J. in the words of Dean Pound. Childs Co. The rights and obligations of hotel proprietors are governed by statute which has more or less incorporated the common law. 1215-1216). 103 N.R. without special contract. 2nd Srs. The Revenue. which is also the definition of an inn. This view is based on the theory that the transaction does not constitute a sale inasmuch as the proprietor of an eating place does not sell but “utters” provisions. (Halsbury's Laws of England. The principle accepted in cases where warranty has been spelt out was that even though the transaction is not a sale. 2nd Srs. that is to say. in his capacity as an innkeeper is.R. two conflicting views appear to prevail in the American courts. on the other hand. The other view is that such an implied warranty does not arise in such transactions. on the skill and judgment of the restaurant-keeper to furnish food fit for human consumption. sleeping accommodation. Woolworth Co. The two conflicting views present a choice between liability arising from a contract of implied warranty and for negligence in tort. it is said. and if so. the basis for an implied warranty is the justifiable reliance on the judgment or skill of the warrantor and that a sale is not the only transaction in which such a warranty can be implied. Wilson. Vol. v. a relationship of such a nature that an implied warranty of wholesomeness reflects the reality of the transaction involved and an express obligation understood by the parties in the sense that the customer does. 3rd Ed. an implied warranty of wholesomeness and fitness for human consumption arises in the case of food served by a public eating place. between social interest in the safety of an individual and the individual interest of the supplier of food. 16. the hotelier serves meals at stated hours. to any traveller presenting himself and who appears able and willing to pay a reasonable sum for the services and facilities provided. The relationship between the dispenser of food and one who consumes it on the premises is one of contractual relationship. The transaction. The transaction between a hotelier and a visitor to his hotel is thus one essentially of service in the performance of which and as part of the amenities incidental to that service. 104 American L.. This definition. (See Cushing v. required. 21. lodging houses and public houses which are merely alehouses and in none of which there is the obligation to receive and entertain guests. 74 F. 864. in the present days a hotel proprietor. drink. 445-446). According to one view. in this view. 439 citing Nisky v. therefore.W. in fact. a choice indicative of a conflict. rely upon such dispenser of food for more than the use of due care.15. was not entitled to split up the transaction . constitutes a sale within the rules giving rise to such a warranty. 77. the rule in such cases being caveat emptor. In England. An innkeeper.R. 1956 is an establishment held out by the proprietor as offering food. 1023 = 62 F. The nature of the contract in the sale of food by a restaurant to customers implies a reliance. and that it is the service that is predominant. 17. The contract between such a hotel proprietor and a traveller presenting himself to him for lodging is one which is essentially a contract of service and facilities provided at reasonable price. as formerly. boarding houses. bound by the common law or the custom of the realm to receive and lodge in his inn all comers who are travellers and to entertain them at reasonable prices without any special or previous contract unless he has some reasonable ground of refusal. A representative case propounding the opposite view is the case of P. Rodman. the passing of title being merely incidental (Corpus Juris Secundum. Law 464 wherein the principle accepted was that such cases involved no sales but only service and that the dispenser of food. still excludes. such as a restaurant or a drug store keeper serving food for consumption at the premises did not sell and warrant food but uttered and served it and was liable in negligence. a hotel under the Hotel Proprietors Act. 868). Even in the case of restaurants and other such places where customers go to be served with food and drink for immediate consumption at the premises. Vol.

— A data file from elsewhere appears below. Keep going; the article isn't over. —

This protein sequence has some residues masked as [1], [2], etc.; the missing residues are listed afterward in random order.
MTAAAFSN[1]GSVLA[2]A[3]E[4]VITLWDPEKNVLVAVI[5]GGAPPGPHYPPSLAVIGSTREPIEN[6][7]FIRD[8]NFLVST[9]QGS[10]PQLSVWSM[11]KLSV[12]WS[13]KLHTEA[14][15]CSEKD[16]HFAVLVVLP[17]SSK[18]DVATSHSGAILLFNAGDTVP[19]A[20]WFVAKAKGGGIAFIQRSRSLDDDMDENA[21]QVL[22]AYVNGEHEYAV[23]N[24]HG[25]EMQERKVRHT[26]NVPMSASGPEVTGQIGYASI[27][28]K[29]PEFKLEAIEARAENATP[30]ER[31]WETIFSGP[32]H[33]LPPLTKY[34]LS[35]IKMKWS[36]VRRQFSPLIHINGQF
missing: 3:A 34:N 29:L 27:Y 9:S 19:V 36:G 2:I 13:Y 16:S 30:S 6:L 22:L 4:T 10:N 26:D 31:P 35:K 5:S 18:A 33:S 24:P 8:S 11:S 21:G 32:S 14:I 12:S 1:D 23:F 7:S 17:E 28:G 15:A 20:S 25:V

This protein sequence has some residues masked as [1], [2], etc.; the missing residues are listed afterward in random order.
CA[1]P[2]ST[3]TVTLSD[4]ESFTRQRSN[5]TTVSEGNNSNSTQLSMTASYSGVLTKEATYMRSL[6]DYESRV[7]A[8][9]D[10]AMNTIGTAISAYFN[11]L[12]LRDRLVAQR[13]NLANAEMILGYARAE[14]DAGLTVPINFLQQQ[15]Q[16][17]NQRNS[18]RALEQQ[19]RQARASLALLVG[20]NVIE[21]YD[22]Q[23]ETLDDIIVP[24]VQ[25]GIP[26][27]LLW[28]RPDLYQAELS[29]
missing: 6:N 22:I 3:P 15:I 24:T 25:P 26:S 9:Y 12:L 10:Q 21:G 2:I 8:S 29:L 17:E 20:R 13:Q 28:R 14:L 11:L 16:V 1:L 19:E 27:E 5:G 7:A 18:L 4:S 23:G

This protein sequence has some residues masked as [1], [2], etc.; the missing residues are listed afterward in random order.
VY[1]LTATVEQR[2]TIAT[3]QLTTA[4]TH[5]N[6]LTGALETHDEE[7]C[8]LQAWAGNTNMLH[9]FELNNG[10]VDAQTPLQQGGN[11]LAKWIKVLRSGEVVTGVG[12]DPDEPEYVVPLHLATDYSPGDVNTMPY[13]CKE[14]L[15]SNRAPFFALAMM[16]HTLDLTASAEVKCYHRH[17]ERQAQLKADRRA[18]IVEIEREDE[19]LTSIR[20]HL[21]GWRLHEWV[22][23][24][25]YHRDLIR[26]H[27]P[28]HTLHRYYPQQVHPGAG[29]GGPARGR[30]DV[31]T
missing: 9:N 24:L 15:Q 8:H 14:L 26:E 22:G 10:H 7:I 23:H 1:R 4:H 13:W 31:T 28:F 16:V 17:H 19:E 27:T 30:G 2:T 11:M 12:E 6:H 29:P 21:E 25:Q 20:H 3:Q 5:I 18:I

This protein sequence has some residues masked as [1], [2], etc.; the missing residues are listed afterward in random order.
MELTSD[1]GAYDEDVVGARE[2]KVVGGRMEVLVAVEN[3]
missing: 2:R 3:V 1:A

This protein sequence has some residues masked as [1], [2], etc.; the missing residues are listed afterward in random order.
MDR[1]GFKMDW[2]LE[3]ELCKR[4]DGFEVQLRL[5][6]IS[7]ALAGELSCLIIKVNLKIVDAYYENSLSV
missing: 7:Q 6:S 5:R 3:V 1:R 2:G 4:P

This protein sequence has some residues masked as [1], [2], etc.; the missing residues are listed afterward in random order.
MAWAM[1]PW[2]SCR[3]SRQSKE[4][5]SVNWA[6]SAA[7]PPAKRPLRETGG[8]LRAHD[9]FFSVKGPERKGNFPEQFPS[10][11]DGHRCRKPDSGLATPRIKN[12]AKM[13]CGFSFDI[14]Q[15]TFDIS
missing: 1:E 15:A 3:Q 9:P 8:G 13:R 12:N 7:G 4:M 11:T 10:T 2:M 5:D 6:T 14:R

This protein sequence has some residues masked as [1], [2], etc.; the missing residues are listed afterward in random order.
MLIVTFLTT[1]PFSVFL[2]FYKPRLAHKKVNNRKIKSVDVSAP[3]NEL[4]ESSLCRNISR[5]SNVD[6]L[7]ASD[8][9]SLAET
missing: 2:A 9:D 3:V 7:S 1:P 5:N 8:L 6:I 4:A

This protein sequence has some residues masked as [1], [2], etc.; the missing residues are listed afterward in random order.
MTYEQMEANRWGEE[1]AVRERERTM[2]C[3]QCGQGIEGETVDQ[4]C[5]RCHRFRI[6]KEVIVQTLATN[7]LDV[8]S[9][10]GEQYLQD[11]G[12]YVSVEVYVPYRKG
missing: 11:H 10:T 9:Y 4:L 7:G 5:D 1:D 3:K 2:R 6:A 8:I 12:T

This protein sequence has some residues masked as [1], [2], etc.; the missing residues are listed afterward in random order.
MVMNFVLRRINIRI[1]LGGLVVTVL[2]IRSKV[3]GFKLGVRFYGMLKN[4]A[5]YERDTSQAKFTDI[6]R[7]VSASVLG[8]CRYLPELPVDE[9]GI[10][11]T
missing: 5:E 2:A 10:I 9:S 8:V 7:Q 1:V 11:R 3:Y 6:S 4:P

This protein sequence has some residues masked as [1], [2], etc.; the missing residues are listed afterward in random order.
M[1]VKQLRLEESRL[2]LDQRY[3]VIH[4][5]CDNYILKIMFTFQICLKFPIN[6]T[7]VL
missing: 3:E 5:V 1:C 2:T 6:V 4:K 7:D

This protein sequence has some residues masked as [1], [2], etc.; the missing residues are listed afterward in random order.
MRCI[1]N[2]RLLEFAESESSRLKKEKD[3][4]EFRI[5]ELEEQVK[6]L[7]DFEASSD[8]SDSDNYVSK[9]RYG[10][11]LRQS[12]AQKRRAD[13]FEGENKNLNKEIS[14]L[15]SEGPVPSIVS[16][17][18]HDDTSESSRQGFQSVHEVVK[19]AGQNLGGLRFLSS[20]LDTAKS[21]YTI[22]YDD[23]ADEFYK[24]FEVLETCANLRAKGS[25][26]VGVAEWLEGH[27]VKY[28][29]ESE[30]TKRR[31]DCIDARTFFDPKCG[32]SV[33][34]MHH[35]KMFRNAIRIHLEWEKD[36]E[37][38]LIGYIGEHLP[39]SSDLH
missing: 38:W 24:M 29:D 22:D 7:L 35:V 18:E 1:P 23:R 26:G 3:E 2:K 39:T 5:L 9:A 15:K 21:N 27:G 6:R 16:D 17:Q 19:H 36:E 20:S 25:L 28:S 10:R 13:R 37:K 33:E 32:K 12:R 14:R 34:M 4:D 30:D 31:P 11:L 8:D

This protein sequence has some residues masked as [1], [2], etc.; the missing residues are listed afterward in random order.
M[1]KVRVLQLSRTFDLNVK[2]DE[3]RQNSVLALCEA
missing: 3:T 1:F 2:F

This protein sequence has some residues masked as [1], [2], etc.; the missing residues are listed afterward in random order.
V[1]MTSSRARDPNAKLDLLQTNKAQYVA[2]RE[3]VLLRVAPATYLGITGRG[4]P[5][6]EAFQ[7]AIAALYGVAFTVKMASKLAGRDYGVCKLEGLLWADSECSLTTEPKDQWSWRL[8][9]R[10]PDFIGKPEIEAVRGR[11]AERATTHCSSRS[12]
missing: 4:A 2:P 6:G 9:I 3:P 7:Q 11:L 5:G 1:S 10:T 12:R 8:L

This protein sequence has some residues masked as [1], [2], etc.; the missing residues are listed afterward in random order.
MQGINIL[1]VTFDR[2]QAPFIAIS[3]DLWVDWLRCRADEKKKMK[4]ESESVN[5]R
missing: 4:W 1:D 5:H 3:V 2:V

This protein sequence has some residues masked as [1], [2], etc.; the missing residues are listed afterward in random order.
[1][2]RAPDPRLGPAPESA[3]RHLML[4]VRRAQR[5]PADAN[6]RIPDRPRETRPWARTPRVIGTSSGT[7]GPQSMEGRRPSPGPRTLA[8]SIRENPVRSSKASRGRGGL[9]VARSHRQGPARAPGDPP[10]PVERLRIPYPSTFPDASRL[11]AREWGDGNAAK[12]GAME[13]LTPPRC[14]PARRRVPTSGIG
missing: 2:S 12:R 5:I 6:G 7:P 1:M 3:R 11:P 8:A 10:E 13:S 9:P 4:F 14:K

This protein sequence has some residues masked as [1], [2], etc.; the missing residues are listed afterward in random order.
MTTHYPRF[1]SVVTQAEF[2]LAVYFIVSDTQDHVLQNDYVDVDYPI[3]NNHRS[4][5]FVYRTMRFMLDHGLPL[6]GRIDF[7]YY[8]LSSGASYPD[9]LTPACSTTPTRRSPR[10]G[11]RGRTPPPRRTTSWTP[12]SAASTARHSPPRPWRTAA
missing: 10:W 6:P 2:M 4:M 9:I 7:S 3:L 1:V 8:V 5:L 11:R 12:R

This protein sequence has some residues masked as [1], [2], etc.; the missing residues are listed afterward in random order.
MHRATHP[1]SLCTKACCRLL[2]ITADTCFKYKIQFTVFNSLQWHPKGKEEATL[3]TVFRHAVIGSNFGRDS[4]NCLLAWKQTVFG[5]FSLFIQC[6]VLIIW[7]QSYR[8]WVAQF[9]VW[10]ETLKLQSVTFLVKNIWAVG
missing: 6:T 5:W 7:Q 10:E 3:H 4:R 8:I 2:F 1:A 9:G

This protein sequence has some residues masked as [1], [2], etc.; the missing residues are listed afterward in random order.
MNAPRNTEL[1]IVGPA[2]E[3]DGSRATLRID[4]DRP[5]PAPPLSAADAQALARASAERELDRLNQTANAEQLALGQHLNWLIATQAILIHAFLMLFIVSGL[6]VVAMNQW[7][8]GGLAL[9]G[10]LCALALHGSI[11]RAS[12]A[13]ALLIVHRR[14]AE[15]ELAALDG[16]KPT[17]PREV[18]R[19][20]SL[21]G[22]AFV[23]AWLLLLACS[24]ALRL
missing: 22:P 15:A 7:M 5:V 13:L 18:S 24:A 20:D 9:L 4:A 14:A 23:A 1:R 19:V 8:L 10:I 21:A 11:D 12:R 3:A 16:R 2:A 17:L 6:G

linen. He is privileged to eat. -vs. or actually appropriated by him in the process of appeasing his appetite or thirst..into two parts. and with it no small factor of direct personal service. It includes all that enters into the conception of service.State of T. in these words:Like the hotelier. This very question again came up for the consideration of the Constitution Bench in K. extended the above ratio even to restaurants. one of service and the other of sale of food stuffs and to split up also the bill charged by the hotelier as consisting of charges for lodging and charges for food stuffs served to him with a view to bring the latter under the Act. He may not turn over unconsumed portions to others at his pleasure. and in the eating places of today he may add music and a specially provided area for floor dancing and in some cases a floor show. That which is set before him or placed at his command is provided to enable him to satisfy his immediate wants. Pathak. after consumption there remains nothings to become the subject of title. and for no other purpose. but there he must stop. 3. A review petition was filed in respect of the judgment in Northern India Caterers and all three Judges found that it should be dismissed. It does not contemplate the transfer of the general property in the food supplied as a factor in the service rendered. The view taken by the English law found acceptance on American soil. or of that portion which is cared for his use. Governor of Delhi. and that is all. What the customer pays for is a right to satisfy his appetite by the process of destruction. Tulzapurkar and R.S. but we may go to the case itself.Lt. 2. The customer does not become the owner of the food set before him. The true essence of the transaction is service in the satisfaction of a human need or desire – ministry to a bodily want. A necessary incident of this service or ministry is the consumption of the food required. The uneaten food is not his. the Court commented:The essence of it is not an agreement for the transfer of the general property of the food or drink placed at the command of the customer for the satisfaction of his desires. or in side dishes set about it. Holding that the supply of food or drink to customers did not partake of the character of a sale of goods. What he thus pays for includes more than the price of the food as such. The first edition of American Jurisprudence sets forth the statement of the law in that regard. [1979] 1 SCR 557 the Bench comprising their Lordships P. Hodson. James W.N. He cannot do what he pleases with it. crockery and cutlery. in addition to the supply of food. and after some desultroy dissent initially in certain states it very soon became firmly established as the general view of the law. He may satisfy those wants. He provides furniture and furnishings. from which the statement has been derived. or of that which finds a place upon his plate. It seemed to the two learned Judges . and nothing remains of what is consumed to which the right of property can be said to attach. Merrill v. a restaurateur provides many services. V. JJ. Before consumption title does not pass.N. or carry away such portions. No designated portion becomes his. This consumption involves destruction.D. Electa B. Bhagwati. In Northern India Caterers (India) Ltd. The order of the majority noted that it appeared from the submissions that were made in the review petition that the States were apprehensive that the judgment in Northern India Caterers would be invoked by restaurant-owners in those cases also where there was sale of food and title passed to the customers. (2000) 1 SCC 521 and the following extract thereof is instructively topical:4. Damodarasamy Naidu & Bros. -vs.